Dear Mr. New Mayor (Whoever You May Be)
Contrary to what some believe, we, the parents of Seattle Public Schools and the taxpayers of Seattle, need your office to pay some attention to the state of Seattle Public Schools. I recently read a couple of articles with some real action you and your office can take to help SPS students.
One article is on Crosscut, a local news blog, by former School Board director, Dick Lilly. It is entitled, "Hey Kids: Get a job!" His premise is that we need to find jobs for all high school students who want one. They need the job experience, they need the training and the belief that having (and keeping) a job is something they can achieve.
From the article:
"What happens — and it’s been this way for a long time — is that teenagers in general and particularly high school kids from low-income families don’t have a clue what the world of work is like. Lots of them have never even been inside an office building. Almost none has ever been on a construction job site. Despite their devotion to video games and cell phones, most don’t know what makes the devices work. But most of all, lacking work experiences, teenagers can’t see or imagine their futures. They can’t see that the world has a place for them. They can’t see the opportunity. And often they don’t have the tools to grasp it."
And he's exactly right. The gap between what they know about work and real work is huge. The ability to work with many kinds of people is one bonus of any job (you never really know who you'll be working with until you get there - don't worry, you'll find this out yourself). It is also hugely important to learn how to be on time, dress properly, and, in a service industry job, learn how to keep customers happy.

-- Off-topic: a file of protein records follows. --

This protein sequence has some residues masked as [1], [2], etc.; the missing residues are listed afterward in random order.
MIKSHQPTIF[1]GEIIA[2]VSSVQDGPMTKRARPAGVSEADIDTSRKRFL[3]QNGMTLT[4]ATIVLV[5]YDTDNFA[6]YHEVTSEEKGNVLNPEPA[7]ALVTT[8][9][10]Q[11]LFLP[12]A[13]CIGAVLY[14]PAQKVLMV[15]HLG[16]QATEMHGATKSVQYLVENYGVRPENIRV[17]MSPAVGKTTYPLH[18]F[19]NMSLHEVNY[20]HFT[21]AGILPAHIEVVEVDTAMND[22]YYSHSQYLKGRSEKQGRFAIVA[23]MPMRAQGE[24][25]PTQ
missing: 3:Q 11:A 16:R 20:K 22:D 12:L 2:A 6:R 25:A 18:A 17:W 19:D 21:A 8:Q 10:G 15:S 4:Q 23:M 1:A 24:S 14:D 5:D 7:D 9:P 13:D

Mr. Lilly explains that there are some School-to-Work programs but it's only a start.
"Only the mayor can bring the city together to make it happen. The mayor can lead. He can jawbone. He can say this is what we’re going to do: We in Seattle, the businesses, governments, and nonprofit enterprises that are the economic engine of this place are all going to step up and provide every youngster in Seattle public high schools at least one year of part-time work, real work, during their four years of high school. Some of these may be unpaid internships. All should get high school credit for the experience. School officials can figure that out.
This is not going to be easy. It will take about 3,000 part-time positions every year. Businesses will balk. I was in a group convened by the Alliance for Education working on this kind of teen jobs-schools interface back before the dot-com bust. Even in those flush times there was real resistance, not just from worry that students wouldn’t have basic job skills, but from concern they’d be displacing adult workers. Recession will deepen that concern."
Next up, Mr. Mayor, is an editorial from the NY Times called "Home Alone". Here's the premise,
"After-school programs are a cost-effective way to boost student achievement, reduce juvenile crime and help overstressed working parents. Yet a new study finds that the number of after-school slots continues to lag far behind parents’ demand."
The study shows that there is a big increase in the number of children participating in after-school programs. But that the number of children left alone and unsupervised at the end of the regular school day is 15.1M. That's more than a quarter of the nation's schoolchildren (that includes 4% of elementary school students and 30% of middle schools students). That's scary and not Halloween scary.
The House of Representatives has approved a spending bill that adds another $50M for after-school programs. Hopefully, it will be approved by the Senate and the cities will see some of this money.
Yes, it's great if the mayor says the Legislature should fully fund education (they should), that we should pass levies (well, yes, but only if we know that the money is being spent properly) and included in that is the Families and Education levy (thank you, Norm Rice). But do you really want to help?
Help teenagers find some experience in working. Let them see there is more to life than gangs and that there is work is out there for them.
Help parents work less and do their jobs better by setting up more after-school programs for our SPS students.